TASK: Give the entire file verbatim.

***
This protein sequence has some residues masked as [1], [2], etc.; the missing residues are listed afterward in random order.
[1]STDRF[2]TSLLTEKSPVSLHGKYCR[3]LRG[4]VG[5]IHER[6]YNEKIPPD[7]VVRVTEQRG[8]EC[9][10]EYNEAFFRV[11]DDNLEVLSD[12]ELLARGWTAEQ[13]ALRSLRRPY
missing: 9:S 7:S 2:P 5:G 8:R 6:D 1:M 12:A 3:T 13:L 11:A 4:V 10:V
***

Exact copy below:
This protein sequence has some residues masked as [1], [2], etc.; the missing residues are listed afterward in random order.
[1]STDRF[2]TSLLTEKSPVSLHGKYCR[3]LRG[4]VG[5]IHER[6]YNEKIPPD[7]VVRVTEQRG[8]EC[9][10]EYNEAFFRV[11]DDNLEVLSD[12]ELLARGWTAEQ[13]ALRSLRRPY
missing: 9:S 7:S 2:P 5:G 8:R 6:D 1:M 12:A 3:T 13:L 11:A 4:V 10:V